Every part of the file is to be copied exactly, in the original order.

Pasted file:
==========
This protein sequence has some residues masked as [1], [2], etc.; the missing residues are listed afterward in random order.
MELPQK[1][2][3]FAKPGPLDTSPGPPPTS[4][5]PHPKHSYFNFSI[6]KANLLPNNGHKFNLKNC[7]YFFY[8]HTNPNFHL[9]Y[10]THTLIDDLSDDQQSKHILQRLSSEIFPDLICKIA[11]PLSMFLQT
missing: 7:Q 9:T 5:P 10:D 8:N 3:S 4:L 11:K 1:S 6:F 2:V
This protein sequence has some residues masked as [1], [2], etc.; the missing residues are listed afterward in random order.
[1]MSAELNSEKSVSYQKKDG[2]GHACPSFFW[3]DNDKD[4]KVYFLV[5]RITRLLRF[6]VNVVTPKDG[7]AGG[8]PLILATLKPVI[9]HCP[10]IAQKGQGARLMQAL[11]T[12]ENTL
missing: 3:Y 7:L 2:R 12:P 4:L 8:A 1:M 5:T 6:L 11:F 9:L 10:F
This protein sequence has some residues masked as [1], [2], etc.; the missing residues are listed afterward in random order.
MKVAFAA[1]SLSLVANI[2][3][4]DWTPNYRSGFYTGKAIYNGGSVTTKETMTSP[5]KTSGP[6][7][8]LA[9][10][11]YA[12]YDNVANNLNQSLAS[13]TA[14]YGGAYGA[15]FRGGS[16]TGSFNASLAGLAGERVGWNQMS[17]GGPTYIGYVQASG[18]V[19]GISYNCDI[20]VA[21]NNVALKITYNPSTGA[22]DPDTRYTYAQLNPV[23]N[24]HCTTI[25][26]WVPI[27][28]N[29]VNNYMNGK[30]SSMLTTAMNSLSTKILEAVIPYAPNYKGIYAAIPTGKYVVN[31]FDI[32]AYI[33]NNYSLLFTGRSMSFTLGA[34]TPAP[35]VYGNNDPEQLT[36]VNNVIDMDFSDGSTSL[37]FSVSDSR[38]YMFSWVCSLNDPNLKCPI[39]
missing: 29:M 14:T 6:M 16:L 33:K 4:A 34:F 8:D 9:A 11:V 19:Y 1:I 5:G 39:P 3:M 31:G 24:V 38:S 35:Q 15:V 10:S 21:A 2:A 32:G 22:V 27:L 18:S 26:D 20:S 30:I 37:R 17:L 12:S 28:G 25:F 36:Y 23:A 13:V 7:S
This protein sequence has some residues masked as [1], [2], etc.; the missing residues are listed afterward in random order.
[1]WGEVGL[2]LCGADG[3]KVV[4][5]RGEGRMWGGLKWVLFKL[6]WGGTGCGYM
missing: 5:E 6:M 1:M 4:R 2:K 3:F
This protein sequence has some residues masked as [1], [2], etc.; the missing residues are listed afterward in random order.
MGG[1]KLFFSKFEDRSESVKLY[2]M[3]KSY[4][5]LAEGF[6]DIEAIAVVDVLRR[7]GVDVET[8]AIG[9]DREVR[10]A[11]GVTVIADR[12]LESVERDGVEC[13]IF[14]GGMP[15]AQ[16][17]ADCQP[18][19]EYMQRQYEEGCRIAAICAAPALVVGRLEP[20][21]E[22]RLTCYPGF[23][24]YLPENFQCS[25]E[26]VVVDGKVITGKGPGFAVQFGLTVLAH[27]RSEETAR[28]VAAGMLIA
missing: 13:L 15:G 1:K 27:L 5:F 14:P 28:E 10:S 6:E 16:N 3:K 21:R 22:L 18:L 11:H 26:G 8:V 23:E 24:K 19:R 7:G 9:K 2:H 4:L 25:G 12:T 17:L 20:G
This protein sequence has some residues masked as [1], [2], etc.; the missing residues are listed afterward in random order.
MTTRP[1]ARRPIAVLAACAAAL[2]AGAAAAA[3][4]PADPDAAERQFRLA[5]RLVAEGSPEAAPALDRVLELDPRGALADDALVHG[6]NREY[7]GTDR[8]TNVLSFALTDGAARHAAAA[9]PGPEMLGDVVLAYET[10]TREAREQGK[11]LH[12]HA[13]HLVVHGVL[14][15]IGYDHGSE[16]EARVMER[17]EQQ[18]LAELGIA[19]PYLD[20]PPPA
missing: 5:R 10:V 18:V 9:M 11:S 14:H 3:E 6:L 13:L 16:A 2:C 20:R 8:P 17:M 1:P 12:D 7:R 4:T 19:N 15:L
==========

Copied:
This protein sequence has some residues masked as [1], [2], etc.; the missing residues are listed afterward in random order.
MELPQK[1][2][3]FAKPGPLDTSPGPPPTS[4][5]PHPKHSYFNFSI[6]KANLLPNNGHKFNLKNC[7]YFFY[8]HTNPNFHL[9]Y[10]THTLIDDLSDDQQSKHILQRLSSEIFPDLICKIA[11]PLSMFLQT
missing: 7:Q 9:T 5:P 10:D 8:N 3:S 4:L 11:K 1:S 6:F 2:V
This protein sequence has some residues masked as [1], [2], etc.; the missing residues are listed afterward in random order.
[1]MSAELNSEKSVSYQKKDG[2]GHACPSFFW[3]DNDKD[4]KVYFLV[5]RITRLLRF[6]VNVVTPKDG[7]AGG[8]PLILATLKPVI[9]HCP[10]IAQKGQGARLMQAL[11]T[12]ENTL
missing: 3:Y 7:L 2:R 12:P 4:L 8:A 1:M 5:T 6:L 11:F 9:L 10:F
This protein sequence has some residues masked as [1], [2], etc.; the missing residues are listed afterward in random order.
MKVAFAA[1]SLSLVANI[2][3][4]DWTPNYRSGFYTGKAIYNGGSVTTKETMTSP[5]KTSGP[6][7][8]LA[9][10][11]YA[12]YDNVANNLNQSLAS[13]TA[14]YGGAYGA[15]FRGGS[16]TGSFNASLAGLAGERVGWNQMS[17]GGPTYIGYVQASG[18]V[19]GISYNCDI[20]VA[21]NNVALKITYNPSTGA[22]DPDTRYTYAQLNPV[23]N[24]HCTTI[25][26]WVPI[27][28]N[29]VNNYMNGK[30]SSMLTTAMNSLSTKILEAVIPYAPNYKGIYAAIPTGKYVVN[31]FDI[32]AYI[33]NNYSLLFTGRSMSFTLGA[34]TPAP[35]VYGNNDPEQLT[36]VNNVIDMDFSDGSTSL[37]FSVSDSR[38]YMFSWVCSLNDPNLKCPI[39]
missing: 29:M 14:T 6:M 16:L 33:K 4:A 34:F 8:D 9:A 11:V 19:Y 1:I 5:G 39:P 3:M 31:G 24:V 38:S 35:Q 15:V 10:S 21:A 2:A 32:G 22:V 27:L 18:S 26:D 20:S 30:I 37:R 17:L 12:S 28:G 25:F 36:Y 23:A 13:V 7:S
This protein sequence has some residues masked as [1], [2], etc.; the missing residues are listed afterward in random order.
[1]WGEVGL[2]LCGADG[3]KVV[4][5]RGEGRMWGGLKWVLFKL[6]WGGTGCGYM
missing: 5:E 6:M 1:M 4:R 2:K 3:F
This protein sequence has some residues masked as [1], [2], etc.; the missing residues are listed afterward in random order.
MGG[1]KLFFSKFEDRSESVKLY[2]M[3]KSY[4][5]LAEGF[6]DIEAIAVVDVLRR[7]GVDVET[8]AIG[9]DREVR[10]A[11]GVTVIADR[12]LESVERDGVEC[13]IF[14]GGMP[15]AQ[16][17]ADCQP[18][19]EYMQRQYEEGCRIAAICAAPALVVGRLEP[20][21]E[22]RLTCYPGF[23][24]YLPENFQCS[25]E[26]VVVDGKVITGKGPGFAVQFGLTVLAH[27]RSEETAR[28]VAAGMLIA
missing: 13:L 15:G 1:K 27:L 5:F 14:P 28:E 10:S 6:E 16:N 3:K 21:R 22:L 18:L 11:H 26:G 8:V 23:E 24:K 19:R 7:G 9:K 2:H 4:L 25:G 12:T 17:L 20:G
This protein sequence has some residues masked as [1], [2], etc.; the missing residues are listed afterward in random order.
MTTRP[1]ARRPIAVLAACAAAL[2]AGAAAAA[3][4]PADPDAAERQFRLA[5]RLVAEGSPEAAPALDRVLELDPRGALADDALVHG[6]NREY[7]GTDR[8]TNVLSFALTDGAARHAAAA[9]PGPEMLGDVVLAYET[10]TREAREQGK[11]LH[12]HA[13]HLVVHGVL[14][15]IGYDHGSE[16]EARVMER[17]EQQ[18]LAELGIA[19]PYLD[20]PPPA
missing: 5:R 10:V 18:V 9:M 11:S 14:H 3:E 6:L 13:L 16:A 2:C 20:R 8:P 17:M 1:P 12:D 7:R 4:T 19:N 15:L